Functions

We have already used a ton of functions; print(), list.append(), input(), int(), etc. This module will focus on learning how to write your own functions. Now there are a ton of use cases for functions, but typically there are 3 reasons to create a function vs just writing the code inline:

  1. Reuse; if your code can be generalized and reused in many places in your software, then usually it's better as a function. i.e. if you're creating an e-commerce shop having a function to buy something is better than writing every possible purchase that could be made inline.

  2. Organization; Even if code is being used once it's sometimes easier to read if you are just calling functions instead of inline code. Let's say for example you are creating a game, if you create functions with good names it's often easy to tell what's happening without having to go through many lines of code:

# Gameloop
while turns < 100:          # Game goes until 100 score
    player_move(player_one) # Player one's move
    player_move(player_two) # Player two's move
    turns += 1

if player_one.score > player_two.score:
    print("Player Two Wins!")
elif player_one.score < player_two.score:
    print("Player Two Wins!")

Even without knowing what the functions are exactly doing you can get an idea of what's happening here. There's some game that goes on until the turns variable is 100 and player's take turn making moves, then after 100 turns whoever has higher score wins

  1. Modules/API's; Sometimes your code won't always be directly seen by people. Python uses a lot of modules (which can also be called, libraries, API's, or packages) to get a lot of functionality. For example earlier in one of the challenges we imported the function random.randint() to generate a random number. If the creator of the module wrote the code inline then there would be no way to get that simple functionality out of the module (there will be more detail about this in the next module).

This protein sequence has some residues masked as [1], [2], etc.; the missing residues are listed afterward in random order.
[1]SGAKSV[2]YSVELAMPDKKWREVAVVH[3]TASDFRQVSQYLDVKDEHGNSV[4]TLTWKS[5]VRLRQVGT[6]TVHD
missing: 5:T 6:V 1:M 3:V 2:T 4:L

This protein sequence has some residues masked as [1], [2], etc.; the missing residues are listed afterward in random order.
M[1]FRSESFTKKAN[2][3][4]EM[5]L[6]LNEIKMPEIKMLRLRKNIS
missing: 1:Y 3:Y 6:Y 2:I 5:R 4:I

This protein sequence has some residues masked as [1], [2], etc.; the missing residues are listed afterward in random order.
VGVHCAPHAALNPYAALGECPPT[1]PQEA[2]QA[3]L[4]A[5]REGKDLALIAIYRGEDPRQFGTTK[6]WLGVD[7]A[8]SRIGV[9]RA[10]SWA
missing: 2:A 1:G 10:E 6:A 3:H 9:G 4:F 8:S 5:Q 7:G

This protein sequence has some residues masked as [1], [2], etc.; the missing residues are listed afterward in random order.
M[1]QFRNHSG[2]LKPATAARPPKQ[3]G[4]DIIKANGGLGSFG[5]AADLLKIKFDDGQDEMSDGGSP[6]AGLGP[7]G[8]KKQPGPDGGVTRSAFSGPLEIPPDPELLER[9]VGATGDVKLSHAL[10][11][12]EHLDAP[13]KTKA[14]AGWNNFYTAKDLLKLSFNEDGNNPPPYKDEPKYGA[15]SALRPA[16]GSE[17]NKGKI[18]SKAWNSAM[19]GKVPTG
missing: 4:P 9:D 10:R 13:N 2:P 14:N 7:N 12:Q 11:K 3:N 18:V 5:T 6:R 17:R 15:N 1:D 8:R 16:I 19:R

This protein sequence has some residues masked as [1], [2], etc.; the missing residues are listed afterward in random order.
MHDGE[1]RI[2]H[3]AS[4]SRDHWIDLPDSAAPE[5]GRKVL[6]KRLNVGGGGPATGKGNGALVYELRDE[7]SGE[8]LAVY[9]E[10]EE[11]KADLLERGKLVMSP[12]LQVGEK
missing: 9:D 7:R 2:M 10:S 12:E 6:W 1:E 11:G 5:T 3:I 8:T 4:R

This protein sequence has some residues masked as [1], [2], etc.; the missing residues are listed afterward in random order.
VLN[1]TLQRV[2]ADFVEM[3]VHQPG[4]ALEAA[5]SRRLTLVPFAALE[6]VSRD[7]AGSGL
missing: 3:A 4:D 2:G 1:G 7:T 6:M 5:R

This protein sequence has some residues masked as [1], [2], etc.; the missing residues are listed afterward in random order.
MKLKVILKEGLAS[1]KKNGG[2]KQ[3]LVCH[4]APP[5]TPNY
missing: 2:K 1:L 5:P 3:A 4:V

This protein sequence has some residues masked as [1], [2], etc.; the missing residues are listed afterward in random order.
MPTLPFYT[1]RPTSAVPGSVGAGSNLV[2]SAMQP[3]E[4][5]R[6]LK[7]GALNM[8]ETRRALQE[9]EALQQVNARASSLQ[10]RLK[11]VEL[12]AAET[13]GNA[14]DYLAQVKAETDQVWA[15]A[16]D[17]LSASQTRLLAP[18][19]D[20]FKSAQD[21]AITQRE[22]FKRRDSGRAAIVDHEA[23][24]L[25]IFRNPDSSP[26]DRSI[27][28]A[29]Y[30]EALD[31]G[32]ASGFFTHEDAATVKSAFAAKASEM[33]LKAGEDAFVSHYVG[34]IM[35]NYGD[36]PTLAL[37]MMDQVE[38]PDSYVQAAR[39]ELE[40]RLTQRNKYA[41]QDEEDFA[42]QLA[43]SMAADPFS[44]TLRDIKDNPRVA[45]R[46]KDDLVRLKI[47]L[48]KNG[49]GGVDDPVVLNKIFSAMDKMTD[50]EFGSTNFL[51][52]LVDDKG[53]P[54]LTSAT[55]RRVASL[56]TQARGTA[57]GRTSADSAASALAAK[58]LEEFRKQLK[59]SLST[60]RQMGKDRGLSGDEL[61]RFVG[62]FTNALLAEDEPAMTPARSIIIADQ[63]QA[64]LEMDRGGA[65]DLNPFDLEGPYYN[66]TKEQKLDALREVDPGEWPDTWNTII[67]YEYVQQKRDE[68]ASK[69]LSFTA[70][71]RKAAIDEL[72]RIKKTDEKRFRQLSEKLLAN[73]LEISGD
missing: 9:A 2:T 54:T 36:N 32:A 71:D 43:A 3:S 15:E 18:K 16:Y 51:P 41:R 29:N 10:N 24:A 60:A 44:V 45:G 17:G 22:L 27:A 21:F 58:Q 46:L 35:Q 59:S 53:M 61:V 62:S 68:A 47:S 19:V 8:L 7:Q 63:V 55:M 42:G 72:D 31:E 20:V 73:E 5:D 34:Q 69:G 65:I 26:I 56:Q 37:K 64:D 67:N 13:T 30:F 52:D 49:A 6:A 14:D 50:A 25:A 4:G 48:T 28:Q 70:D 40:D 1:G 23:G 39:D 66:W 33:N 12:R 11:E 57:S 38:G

Basic Syntax

The basic syntax to define a function is using the keyword def followed by the function name (what you want to call it), then the arguments (what data the function needs to run), then the docstring (description of the function), then the function body (the code the function needs to run), followed by an optional return statement (data the function should give back). Here is what it should look like if you have a function called sum that takes two integers, adds them, and returns the result:

def sum(num_1, num_2):
    """
    Takes two variables (int's or floats), and
    adds them together, then returns the result
    """
    result = num_1 + num_2
    return result

Commenting/Docstrings

Remember earlier in the course when I said that commenting is important? Well trust me it's really important for functions. Properly commenting functions can save you (and others who use your code) a ton of time. Specifically functions have special types of comments called docstrings, these docstrings are ways to tell people how to use your function properly.

Most text editors/IDE's use docstrings to help people write code with functions. For example here is what the docstring for the random.randint() function looks like in visual studio code:

docstrings

As you can see it tells you what arguments you need (a and b), what types they should be (both ints), tells you what you will get back/returned (an int), and gives a short description of what the function does. Now this is sort of a best case scenario, but at least you should include a short description of what the function does, and what it returns even if you don't bother with anything else.

To create docstrings you simply need to add a multiline comment as the first line of a function definition. There's a ton of debate in python as to what is the best way to write docstrings, personally I prefer the numpy style but there are a few other options if you don't (click here to see a post I made about this). A basic docstring for the sum() example above would look like this:

def sum(num_1, num_2):
    """
    Takes two variables and sums them.

    Parameters
    ----------
    num_1 : (int)
        The first operand of the addition.

    num_2 : (int)
        The Second operand of the addition.

    Returns
    -------
    int: 
        The sum of the two numbers
    """
    result = num_1 + num_2
    return result

Which then gives you something like this in visual studio code when you try to call the function:

sum_docstring

Variable Scope

Variable Scope just refers to where you can access a variable from. In the case of functions you can only access variables that are in the functions from inside the function. For example:

greeting = "Hello You!" # This would be called a global variable because it's not inside a function

def greet():
    """Prints a greeting"""
    greeting = "Good Bye!" # Now a 'function/local' greeting variable exists
    print(greeting) # This will use the 'function/local' variable 

greet() # Prints: Good Bye!
print(greeting) # Prints: Hello You!

As you can see the variable greeting that's outside the function has a lower 'priority' than the one inside the function, and the one inside the function has no effect on the one outside the function. As a rule of thumb you should always aim for 'function/local' variables since only the function has access to them.